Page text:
“Narratives of the Dispossessed and Casteless: Politics of Land and Caste in Rajarhat, West Bengal” (DOI: 10.1080/00472336.2019.1679861), authored by Ritanjan Das of the Faculty of Business and Law at the University of Portsmouth in the UK is the fifth article for a forthcoming special issue on the new land wars in India, due out next year.
The abstract for the article states:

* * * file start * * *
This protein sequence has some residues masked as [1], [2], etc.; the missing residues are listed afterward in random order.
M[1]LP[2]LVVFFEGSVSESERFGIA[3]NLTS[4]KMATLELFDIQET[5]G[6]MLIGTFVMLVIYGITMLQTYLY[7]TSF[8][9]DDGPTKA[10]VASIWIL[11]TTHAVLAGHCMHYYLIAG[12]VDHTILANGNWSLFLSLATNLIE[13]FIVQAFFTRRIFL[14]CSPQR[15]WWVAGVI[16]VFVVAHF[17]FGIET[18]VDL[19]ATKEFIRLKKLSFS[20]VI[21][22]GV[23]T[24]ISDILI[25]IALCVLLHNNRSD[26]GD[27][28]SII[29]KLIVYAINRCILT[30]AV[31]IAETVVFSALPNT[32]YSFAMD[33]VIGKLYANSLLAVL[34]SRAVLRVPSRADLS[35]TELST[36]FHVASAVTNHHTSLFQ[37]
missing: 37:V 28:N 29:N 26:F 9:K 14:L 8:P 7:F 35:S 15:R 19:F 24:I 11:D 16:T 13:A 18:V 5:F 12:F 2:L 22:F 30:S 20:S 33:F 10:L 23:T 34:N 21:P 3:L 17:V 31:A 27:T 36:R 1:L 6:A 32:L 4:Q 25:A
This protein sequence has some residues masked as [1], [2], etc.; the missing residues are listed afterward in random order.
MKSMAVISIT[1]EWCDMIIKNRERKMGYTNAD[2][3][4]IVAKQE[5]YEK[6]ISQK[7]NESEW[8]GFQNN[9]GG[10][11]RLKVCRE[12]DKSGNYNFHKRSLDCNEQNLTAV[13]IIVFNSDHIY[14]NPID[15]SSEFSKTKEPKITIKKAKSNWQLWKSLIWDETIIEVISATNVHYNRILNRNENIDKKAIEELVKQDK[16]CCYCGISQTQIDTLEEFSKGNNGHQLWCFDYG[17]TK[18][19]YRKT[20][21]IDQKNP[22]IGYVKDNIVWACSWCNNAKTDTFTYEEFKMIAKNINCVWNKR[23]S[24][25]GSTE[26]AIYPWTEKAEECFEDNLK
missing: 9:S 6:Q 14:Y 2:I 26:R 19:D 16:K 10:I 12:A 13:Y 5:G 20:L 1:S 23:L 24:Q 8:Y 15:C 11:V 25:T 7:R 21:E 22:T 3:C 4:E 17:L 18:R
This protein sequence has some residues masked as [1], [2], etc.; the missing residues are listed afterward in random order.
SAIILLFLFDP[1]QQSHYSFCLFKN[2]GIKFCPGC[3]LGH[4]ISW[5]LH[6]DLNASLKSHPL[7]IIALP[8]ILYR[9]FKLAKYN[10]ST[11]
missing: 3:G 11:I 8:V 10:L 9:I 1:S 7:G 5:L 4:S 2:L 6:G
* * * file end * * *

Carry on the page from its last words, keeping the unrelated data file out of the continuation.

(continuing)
This article examines the political narratives around a two-decade -old process of land acquisition and development in the “global city” Rajarhat, a former rural settlement in the Indian state of West Bengal. These narratives are built against the backdrop of a neoliberal state acting as a corporate facilitator, particularly in matters of land, and the concomitant dispossession. The multifaceted politics of Rajarhat took shape during the erstwhile communist regime in West Bengal, the dichotomy of a self-identified Left state engaged in forceful and violent land acquisition thus forming an interesting paradox. The article also presents evidence against the long -held political myth of caste relations being irrelevant in Bengali politics, by examining the upper-caste -dominated social relations in Rajarhat and the formation of low-level cartels or “syndicates” in the area . In conclusion, the article points to the reinvention and redeployment of caste relations – even in increasingly urban spaces where “hierarchical” caste practices are usually taken to be on the decline – rooted in the duality between land struggles and development.